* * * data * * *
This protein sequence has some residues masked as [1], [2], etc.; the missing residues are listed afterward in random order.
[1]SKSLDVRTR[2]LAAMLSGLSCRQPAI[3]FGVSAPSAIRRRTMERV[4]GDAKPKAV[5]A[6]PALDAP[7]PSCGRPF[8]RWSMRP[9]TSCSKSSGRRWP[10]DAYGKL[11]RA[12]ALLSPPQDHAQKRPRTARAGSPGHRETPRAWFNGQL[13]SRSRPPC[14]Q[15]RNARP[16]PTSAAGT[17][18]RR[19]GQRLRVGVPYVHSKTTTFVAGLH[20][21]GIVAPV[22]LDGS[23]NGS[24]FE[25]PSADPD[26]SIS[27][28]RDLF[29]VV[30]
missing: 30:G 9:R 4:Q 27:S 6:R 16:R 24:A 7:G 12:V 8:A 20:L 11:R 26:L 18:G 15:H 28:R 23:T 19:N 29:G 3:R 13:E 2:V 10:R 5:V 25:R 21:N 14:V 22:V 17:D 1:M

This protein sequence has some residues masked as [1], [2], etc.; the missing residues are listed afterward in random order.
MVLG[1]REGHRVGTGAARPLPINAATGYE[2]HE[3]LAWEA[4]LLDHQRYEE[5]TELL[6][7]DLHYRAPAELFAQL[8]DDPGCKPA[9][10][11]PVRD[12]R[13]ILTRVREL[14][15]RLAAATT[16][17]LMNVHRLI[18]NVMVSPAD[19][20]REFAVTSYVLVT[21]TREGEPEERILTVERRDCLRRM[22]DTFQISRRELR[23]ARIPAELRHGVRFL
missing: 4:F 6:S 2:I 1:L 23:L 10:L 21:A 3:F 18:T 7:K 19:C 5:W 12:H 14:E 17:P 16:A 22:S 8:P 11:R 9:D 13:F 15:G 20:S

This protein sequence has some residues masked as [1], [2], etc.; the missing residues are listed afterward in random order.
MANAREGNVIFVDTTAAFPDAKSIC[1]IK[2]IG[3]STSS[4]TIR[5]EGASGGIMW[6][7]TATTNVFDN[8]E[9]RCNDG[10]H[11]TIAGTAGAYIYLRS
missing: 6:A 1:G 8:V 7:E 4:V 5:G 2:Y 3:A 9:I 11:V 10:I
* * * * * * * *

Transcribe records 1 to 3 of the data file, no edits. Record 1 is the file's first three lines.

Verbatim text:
This protein sequence has some residues masked as [1], [2], etc.; the missing residues are listed afterward in random order.
[1]SKSLDVRTR[2]LAAMLSGLSCRQPAI[3]FGVSAPSAIRRRTMERV[4]GDAKPKAV[5]A[6]PALDAP[7]PSCGRPF[8]RWSMRP[9]TSCSKSSGRRWP[10]DAYGKL[11]RA[12]ALLSPPQDHAQKRPRTARAGSPGHRETPRAWFNGQL[13]SRSRPPC[14]Q[15]RNARP[16]PTSAAGT[17][18]RR[19]GQRLRVGVPYVHSKTTTFVAGLH[20][21]GIVAPV[22]LDGS[23]NGS[24]FE[25]PSADPD[26]SIS[27][28]RDLF[29]VV[30]
missing: 30:G 9:R 4:Q 27:S 6:R 16:R 24:A 7:G 12:V 8:A 20:L 11:R 26:L 18:G 15:H 28:R 23:T 19:N 29:G 3:R 13:E 2:V 10:R 5:V 25:R 21:N 14:V 22:V 17:D 1:M

This protein sequence has some residues masked as [1], [2], etc.; the missing residues are listed afterward in random order.
MVLG[1]REGHRVGTGAARPLPINAATGYE[2]HE[3]LAWEA[4]LLDHQRYEE[5]TELL[6][7]DLHYRAPAELFAQL[8]DDPGCKPA[9][10][11]PVRD[12]R[13]ILTRVREL[14][15]RLAAATT[16][17]LMNVHRLI[18]NVMVSPAD[19][20]REFAVTSYVLVT[21]TREGEPEERILTVERRDCLRRM[22]DTFQISRRELR[23]ARIPAELRHGVRFL
missing: 4:F 6:S 2:I 1:L 23:L 10:L 21:A 3:F 18:T 7:K 19:C 5:W 12:H 14:E 17:P 16:A 22:S 8:P 11:R 9:D 13:F 15:G 20:S

This protein sequence has some residues masked as [1], [2], etc.; the missing residues are listed afterward in random order.
MANAREGNVIFVDTTAAFPDAKSIC[1]IK[2]IG[3]STSS[4]TIR[5]EGASGGIMW[6][7]TATTNVFDN[8]E[9]RCNDG[10]H[11]TIAGTAGAYIYLRS
missing: 6:A 1:G 8:V 7:E 4:V 5:G 2:Y 3:A 9:I 11:V 10:I